From minicrypt to obfustopia via private-key functional encryption

Ilan Komargodski*, Gil Segev

*Corresponding author for this work

Research output: Chapter in Book/Report/Conference proceedingConference contributionpeer-review

22 Scopus citations

Abstract

Private-key functional encryption enables fine-grained access to symmetrically-encrypted data. Although private-key functional encryption (supporting an unbounded number of keys and ciphertexts) seems significantly weaker than its public-key variant, its known realizations all rely on public-key functional encryption. At the same time, however, up until recently it was not known to imply any public-key primitive, demonstrating our poor understanding of this extremely-useful primitive. Recently, Bitansky et al. [TCC ’16B] showed that sub-exponentiallysecure private-key function encryption bridges from nearly-exponential security in Minicrypt to slightly super-polynomial security in Cryptomania, and from sub-exponential security in Cryptomania to Obfustopia. Specifically, given any sub-exponentially-secure private-key functional encryption scheme and a nearly-exponentially-secure one-way function, they constructed a public-key encryption scheme with slightly superpolynomial security. Assuming, in addition, a sub-exponentially-secure public-key encryption scheme, they then constructed an indistinguishability obfuscator. We show that quasi-polynomially-secure private-key functional encryption bridges from sub-exponential security in Minicrypt all the way to Cryptomania. First, given any quasi-polynomially-secure privatekey functional encryption scheme, we construct an indistinguishability obfuscator for circuits with inputs of poly-logarithmic length. Then, we observe that such an obfuscator can be used to instantiate many natural applications of indistinguishability obfuscation. Specifically, relying on sub-exponentially-secure one-way functions, we show that quasipolynomially- secure private-key functional encryption implies not just public-key encryption but leads all the way to public-key functional encryption for circuits with inputs of poly-logarithmic length. Moreover, relying on sub-exponentially-secure injective one-way functions, we show that quasi-polynomially-secure private-key functional encryption implies a hard-on-average distribution over instances of a PPAD-complete problem. Underlying our constructions is a new transformation from singleinput functional encryption to multi-input functional encryption in the private-key setting. The previously known such transformation [Brakerski et al., EUROCRYPT ’16] required a sub-exponentially-secure single-input scheme, and obtained a scheme supporting only a slightly super-constant number of inputs. Our transformation both relaxes the underlying assumption and supports more inputs: Given any quasi-polynomially-secure single-input scheme, we obtain a scheme supporting a poly-logarithmic number of inputs.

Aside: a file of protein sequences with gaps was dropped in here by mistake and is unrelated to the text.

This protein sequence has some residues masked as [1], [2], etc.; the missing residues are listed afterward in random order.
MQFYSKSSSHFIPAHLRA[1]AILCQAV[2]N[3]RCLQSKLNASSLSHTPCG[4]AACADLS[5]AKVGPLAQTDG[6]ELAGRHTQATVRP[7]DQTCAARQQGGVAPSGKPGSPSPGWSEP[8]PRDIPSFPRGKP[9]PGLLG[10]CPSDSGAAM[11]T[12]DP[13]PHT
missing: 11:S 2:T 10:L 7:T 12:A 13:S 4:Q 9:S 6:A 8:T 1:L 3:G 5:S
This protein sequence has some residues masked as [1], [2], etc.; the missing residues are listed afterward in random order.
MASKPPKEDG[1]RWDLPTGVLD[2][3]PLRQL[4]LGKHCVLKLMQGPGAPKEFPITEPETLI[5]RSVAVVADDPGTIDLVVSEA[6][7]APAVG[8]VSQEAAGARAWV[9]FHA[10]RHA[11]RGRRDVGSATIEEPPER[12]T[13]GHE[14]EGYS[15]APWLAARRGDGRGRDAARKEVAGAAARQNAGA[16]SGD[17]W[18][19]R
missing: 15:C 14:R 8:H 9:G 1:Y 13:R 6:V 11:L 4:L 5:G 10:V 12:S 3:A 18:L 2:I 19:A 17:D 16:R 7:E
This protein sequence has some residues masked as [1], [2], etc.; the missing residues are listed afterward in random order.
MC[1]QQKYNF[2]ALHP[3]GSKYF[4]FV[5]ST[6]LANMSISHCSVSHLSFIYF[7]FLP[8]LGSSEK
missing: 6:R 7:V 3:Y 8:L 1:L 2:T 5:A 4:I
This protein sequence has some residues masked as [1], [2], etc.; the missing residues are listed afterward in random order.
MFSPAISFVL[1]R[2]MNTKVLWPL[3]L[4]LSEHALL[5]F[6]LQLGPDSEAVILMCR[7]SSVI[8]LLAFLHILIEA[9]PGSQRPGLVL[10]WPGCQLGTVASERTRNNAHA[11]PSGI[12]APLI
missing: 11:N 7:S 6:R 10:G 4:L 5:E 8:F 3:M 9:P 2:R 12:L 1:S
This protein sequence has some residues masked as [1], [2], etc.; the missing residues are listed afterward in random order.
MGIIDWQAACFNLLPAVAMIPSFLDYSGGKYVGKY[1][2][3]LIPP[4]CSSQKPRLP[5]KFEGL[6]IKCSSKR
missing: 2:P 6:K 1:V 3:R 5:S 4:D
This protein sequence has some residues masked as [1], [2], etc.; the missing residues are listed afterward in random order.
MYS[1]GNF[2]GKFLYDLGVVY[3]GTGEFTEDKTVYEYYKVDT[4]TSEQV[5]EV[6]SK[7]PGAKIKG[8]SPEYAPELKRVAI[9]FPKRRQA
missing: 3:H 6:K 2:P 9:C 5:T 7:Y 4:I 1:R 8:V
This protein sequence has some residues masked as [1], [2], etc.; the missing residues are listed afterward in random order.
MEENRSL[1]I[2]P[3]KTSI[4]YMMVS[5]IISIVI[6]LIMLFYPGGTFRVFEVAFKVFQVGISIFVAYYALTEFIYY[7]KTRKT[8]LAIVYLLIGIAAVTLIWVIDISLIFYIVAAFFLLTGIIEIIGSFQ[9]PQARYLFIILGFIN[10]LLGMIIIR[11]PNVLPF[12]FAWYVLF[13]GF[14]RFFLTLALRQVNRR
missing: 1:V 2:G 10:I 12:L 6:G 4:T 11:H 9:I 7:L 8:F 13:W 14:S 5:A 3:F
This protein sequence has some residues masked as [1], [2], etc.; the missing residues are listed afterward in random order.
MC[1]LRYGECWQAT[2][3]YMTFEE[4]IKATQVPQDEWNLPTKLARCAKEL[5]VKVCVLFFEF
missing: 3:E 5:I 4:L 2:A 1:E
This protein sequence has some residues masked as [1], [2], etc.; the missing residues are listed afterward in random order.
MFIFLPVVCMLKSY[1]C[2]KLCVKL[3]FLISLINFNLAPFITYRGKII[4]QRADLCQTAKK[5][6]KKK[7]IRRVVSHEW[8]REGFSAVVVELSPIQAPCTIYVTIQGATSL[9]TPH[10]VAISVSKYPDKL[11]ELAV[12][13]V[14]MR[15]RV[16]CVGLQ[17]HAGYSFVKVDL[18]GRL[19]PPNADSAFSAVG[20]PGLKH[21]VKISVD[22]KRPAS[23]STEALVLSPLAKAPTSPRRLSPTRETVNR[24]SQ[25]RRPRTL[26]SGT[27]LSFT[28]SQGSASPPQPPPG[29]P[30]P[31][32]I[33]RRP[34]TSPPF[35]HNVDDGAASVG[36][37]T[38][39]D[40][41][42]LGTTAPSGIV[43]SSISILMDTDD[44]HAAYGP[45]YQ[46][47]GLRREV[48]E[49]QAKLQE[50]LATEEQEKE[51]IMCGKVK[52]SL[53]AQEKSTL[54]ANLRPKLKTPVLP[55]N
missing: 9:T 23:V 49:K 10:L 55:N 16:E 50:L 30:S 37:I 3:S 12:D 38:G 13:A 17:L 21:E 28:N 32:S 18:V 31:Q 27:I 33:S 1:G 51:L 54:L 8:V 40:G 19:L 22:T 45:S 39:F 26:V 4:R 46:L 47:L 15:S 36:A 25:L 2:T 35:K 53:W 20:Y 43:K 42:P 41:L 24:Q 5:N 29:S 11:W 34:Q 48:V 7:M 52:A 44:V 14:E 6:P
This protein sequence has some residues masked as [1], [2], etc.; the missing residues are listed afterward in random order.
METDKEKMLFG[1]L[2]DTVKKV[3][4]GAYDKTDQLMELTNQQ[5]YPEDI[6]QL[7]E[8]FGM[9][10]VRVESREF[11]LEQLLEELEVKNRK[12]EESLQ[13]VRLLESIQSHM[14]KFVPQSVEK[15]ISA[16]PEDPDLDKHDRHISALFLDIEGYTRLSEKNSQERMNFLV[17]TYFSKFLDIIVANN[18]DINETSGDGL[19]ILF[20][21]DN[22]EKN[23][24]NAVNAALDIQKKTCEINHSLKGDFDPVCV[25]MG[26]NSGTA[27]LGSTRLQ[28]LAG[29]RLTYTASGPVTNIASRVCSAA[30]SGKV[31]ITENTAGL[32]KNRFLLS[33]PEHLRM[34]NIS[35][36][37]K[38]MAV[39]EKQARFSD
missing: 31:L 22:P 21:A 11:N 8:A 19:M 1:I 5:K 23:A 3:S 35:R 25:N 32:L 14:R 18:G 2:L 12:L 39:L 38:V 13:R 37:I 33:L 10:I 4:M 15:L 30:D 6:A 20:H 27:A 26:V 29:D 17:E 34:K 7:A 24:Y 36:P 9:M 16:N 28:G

Original languageAmerican English
Title of host publicationAdvances in Cryptology – EUROCRYPT 2017 - 36th Annual International Conference on the Theory and Applications of Cryptographic Techniques, Proceedings
EditorsJesper Buus Nielsen, Jean-Sebastien Coron
PublisherSpringer Verlag
Pages122-151
Number of pages30
ISBN (Print)9783319566191
DOIs
StatePublished - 2017
Event36th Annual International Conference on the Theory and Applications of Cryptographic Techniques, EUROCRYPT 2017 - Paris, France
Duration: 30 Apr 20174 May 2017

Publication series

NameLecture Notes in Computer Science (including subseries Lecture Notes in Artificial Intelligence and Lecture Notes in Bioinformatics)
Volume10210 LNCS
ISSN (Print)0302-9743
ISSN (Electronic)1611-3349

Conference

Conference36th Annual International Conference on the Theory and Applications of Cryptographic Techniques, EUROCRYPT 2017
Country/TerritoryFrance
City Paris
Period30/04/174/05/17

Bibliographical note

Publisher Copyright:
© International Association for Cryptologic Research 2017.

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